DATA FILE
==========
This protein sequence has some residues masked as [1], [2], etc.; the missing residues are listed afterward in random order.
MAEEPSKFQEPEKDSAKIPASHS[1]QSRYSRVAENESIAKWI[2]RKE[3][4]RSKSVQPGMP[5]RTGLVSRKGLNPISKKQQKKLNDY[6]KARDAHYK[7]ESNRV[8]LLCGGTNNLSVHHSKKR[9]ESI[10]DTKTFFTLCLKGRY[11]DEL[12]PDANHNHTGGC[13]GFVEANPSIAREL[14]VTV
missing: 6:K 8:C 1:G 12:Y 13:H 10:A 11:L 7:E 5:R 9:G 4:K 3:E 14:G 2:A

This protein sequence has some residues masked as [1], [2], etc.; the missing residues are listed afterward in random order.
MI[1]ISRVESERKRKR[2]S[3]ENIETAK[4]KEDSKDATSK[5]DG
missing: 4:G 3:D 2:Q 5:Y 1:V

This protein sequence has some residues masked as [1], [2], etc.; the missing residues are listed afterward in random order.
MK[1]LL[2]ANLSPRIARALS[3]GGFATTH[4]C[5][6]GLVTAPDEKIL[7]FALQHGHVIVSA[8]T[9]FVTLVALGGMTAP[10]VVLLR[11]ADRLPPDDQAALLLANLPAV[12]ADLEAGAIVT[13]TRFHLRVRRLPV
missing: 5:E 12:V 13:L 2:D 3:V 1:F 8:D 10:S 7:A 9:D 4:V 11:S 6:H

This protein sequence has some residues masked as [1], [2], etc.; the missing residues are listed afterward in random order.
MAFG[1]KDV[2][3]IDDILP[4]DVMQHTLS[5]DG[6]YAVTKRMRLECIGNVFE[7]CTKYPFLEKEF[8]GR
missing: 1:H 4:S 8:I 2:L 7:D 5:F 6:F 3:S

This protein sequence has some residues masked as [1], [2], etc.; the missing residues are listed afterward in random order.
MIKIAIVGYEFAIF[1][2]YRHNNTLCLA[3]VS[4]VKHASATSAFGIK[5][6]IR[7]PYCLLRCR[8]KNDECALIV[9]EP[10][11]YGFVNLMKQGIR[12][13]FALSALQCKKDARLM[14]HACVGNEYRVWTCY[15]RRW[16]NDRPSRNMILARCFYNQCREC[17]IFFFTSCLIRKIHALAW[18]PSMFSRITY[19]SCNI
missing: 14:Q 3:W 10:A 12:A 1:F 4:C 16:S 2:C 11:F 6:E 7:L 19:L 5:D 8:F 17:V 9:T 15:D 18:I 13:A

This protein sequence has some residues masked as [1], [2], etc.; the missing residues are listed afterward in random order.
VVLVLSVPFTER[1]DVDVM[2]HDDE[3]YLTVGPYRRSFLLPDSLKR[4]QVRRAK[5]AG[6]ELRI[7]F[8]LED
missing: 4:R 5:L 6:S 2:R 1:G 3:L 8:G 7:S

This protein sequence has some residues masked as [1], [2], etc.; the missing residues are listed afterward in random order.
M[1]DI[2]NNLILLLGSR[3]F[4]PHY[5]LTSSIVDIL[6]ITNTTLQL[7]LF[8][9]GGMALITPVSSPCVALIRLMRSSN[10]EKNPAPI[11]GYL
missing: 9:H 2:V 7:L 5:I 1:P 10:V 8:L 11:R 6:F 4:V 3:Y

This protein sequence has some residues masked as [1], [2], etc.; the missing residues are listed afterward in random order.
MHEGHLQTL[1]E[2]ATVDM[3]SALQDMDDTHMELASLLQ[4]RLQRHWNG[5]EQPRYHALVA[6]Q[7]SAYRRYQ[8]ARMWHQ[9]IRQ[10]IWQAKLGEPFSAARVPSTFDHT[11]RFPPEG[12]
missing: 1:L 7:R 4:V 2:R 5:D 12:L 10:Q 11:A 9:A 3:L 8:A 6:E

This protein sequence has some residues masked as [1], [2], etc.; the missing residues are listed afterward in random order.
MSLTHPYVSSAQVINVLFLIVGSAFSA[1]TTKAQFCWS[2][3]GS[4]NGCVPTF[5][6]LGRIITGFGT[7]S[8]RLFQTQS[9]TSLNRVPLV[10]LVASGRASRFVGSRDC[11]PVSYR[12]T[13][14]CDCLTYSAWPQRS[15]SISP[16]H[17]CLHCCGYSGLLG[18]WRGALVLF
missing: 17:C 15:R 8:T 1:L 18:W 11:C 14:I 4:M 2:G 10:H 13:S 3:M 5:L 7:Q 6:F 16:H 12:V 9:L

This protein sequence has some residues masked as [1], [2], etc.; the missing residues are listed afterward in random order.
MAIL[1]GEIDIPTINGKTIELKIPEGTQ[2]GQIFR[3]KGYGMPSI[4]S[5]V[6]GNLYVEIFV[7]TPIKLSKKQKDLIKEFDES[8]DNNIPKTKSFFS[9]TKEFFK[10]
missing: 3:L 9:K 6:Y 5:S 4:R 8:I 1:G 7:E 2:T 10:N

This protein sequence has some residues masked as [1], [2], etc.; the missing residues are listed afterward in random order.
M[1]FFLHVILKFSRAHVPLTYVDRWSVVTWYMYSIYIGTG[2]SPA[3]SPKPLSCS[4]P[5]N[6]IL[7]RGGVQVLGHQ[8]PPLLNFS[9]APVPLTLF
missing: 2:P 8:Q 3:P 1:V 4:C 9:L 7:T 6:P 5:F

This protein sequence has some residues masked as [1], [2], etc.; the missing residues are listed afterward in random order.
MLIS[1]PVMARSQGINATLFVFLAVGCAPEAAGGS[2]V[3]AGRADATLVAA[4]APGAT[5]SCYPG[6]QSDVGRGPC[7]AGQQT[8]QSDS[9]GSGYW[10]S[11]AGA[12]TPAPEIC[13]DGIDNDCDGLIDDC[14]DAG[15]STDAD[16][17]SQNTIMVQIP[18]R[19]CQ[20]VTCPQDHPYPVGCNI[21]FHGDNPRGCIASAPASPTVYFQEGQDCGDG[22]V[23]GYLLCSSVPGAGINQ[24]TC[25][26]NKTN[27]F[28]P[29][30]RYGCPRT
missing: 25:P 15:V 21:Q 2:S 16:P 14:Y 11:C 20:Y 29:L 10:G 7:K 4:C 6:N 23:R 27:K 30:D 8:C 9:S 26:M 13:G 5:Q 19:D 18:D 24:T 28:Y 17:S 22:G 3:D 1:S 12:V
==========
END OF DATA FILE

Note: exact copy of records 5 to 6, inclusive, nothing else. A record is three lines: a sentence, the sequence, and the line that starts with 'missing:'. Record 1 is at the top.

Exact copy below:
This protein sequence has some residues masked as [1], [2], etc.; the missing residues are listed afterward in random order.
MIKIAIVGYEFAIF[1][2]YRHNNTLCLA[3]VS[4]VKHASATSAFGIK[5][6]IR[7]PYCLLRCR[8]KNDECALIV[9]EP[10][11]YGFVNLMKQGIR[12][13]FALSALQCKKDARLM[14]HACVGNEYRVWTCY[15]RRW[16]NDRPSRNMILARCFYNQCREC[17]IFFFTSCLIRKIHALAW[18]PSMFSRITY[19]SCNI
missing: 14:Q 3:W 10:A 12:A 1:F 4:C 16:S 2:C 11:F 6:E 7:L 19:L 5:D 8:F 17:V 9:T 15:D 18:I 13:A

This protein sequence has some residues masked as [1], [2], etc.; the missing residues are listed afterward in random order.
VVLVLSVPFTER[1]DVDVM[2]HDDE[3]YLTVGPYRRSFLLPDSLKR[4]QVRRAK[5]AG[6]ELRI[7]F[8]LED
missing: 4:R 5:L 6:S 2:R 1:G 3:L 8:G 7:S